• Bernardo Bertolucci ‘s Stealing Beauty
  • Tom McCarthy’s Spotlight
  • Bernardo Bertolucci’s The Dreamers

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  • Woody Allen’s Café Society
  • Mary Harron’s I Shot Andy Warhol
  • Curtis Hanson’s Wonder Boys
  • Park Chan-wook ‘s The Handmaiden
  • Woody Allen’s Crisis in Six Scenes
  • Sofia Coppola’s Somewhere
  • O.J: Made in America

And live at the Ruhaniyat 2016, Nohon Shumarov –

I spent most of the month reading Toni Morrison’s Beloved. I couldn’t take it all in one read. The book dealt with racism and slavery. This was the most obvious layer in the story. It also explored the relationship between a mother and her children. The same force that creates, destroys. Out of love. Can it be forgiven? Even after one has risen above the trauma, can anyone fully recover? Can one completely make peace with the race that tortured them?

Sethe escapes slavery and runs away from Sweet Home and the Schoolteacher. She can’t find her husband and her three children would’ve left before her to her mother-in-law Baby Sugg’s home. A pregnant Sethe manages to reach Baby Sugg’s, delivering Denver en route with the help of a white girl. For 28 days Sethe lives a free woman. Until Schoolteacher arrives looking for her. She tries to kill her children so that they don’t experience what she has experienced. The baby girl dies. Beloved. She returns in flesh many years later and unleashes her anger on Sethe who is still fraught with guilt and will do anything to make up to Beloved. Denver then takes it upon herself to look out for her mother.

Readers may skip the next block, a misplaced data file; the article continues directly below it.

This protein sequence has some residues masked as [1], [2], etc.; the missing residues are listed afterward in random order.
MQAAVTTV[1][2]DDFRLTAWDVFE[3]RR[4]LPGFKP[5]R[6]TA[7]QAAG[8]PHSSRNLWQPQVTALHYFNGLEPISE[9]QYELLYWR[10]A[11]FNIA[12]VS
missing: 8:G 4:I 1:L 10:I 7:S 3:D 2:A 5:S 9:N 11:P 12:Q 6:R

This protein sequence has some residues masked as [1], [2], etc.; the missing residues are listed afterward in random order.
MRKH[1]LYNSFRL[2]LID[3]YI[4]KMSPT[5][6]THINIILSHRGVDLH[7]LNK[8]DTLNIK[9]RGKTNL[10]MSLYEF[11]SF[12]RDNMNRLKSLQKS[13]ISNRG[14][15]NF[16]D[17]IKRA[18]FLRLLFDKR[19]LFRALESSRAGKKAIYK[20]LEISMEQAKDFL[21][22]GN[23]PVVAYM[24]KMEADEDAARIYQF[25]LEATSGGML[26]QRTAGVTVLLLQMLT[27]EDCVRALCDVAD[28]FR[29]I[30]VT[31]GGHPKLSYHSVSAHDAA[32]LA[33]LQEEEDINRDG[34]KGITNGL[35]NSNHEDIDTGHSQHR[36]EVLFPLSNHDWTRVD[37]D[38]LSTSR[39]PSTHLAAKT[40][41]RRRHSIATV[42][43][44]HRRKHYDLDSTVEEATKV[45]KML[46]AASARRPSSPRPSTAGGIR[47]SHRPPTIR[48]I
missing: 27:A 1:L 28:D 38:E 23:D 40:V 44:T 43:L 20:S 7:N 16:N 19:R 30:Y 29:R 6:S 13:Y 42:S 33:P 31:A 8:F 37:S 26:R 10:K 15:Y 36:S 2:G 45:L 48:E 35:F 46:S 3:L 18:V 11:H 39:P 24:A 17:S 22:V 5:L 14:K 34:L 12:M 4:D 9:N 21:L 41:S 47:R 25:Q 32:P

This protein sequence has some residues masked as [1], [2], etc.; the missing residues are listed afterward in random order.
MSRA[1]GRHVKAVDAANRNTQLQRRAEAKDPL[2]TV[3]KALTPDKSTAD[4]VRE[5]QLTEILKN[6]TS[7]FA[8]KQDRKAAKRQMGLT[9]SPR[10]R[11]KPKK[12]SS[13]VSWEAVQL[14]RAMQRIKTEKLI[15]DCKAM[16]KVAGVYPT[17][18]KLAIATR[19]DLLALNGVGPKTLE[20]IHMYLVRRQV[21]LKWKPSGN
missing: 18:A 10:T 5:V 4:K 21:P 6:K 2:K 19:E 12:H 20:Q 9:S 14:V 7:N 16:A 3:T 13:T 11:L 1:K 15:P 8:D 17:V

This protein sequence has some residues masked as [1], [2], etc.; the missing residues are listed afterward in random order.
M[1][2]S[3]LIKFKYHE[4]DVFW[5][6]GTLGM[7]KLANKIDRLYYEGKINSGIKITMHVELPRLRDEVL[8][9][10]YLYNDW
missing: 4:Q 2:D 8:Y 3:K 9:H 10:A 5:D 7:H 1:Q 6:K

Morrison’s knack of pulling you into the story, drowning you in a story is disturbing. And beautiful. How can one turn pain, loss and humiliation into something so utterly divine?

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I saw Max Fischer’s The Fire Raisers and I would like to say I enjoyed it but I didn’t. The props crowded the stage.

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Two movies I saw were Salt and Inception. Both were brilliant for different reasons.

Angelina Jolie was fantastic in Salt. Spies, action, suspense. It would’ve been old news if it weren’t for a woman playing the lead role. Her beauty is so brutal and raw. No matter what character she plays, she carries another story inside her that powers her. The President of America was a cartoon. I’m not sure if it was intentional.

Inception was mind blowing. The idea is simple enough but executing it on a  scale like that is brilliant. The sub-conscious designed and delivered so perfectly definitely deserves to go home with awards. I believe planting ideas in people’s head is possible even when they are awake. The lower the person’s defences and self-esteem the better.  Books on metaphysics and occult talk about how we can connect sub-consciously with others and communicate with them, so the story was entirely plausible.

And I must add a line or two about Leonardo Di Caprio. I didn’t think much of him in Titanic and Romeo & Juliet. Who can go wrong in Titanic after all? It was a big movie. He was just so pretty. But now I am a fan. Blood Diamond, The Departed and now Inception. He is not just a pretty face, is he?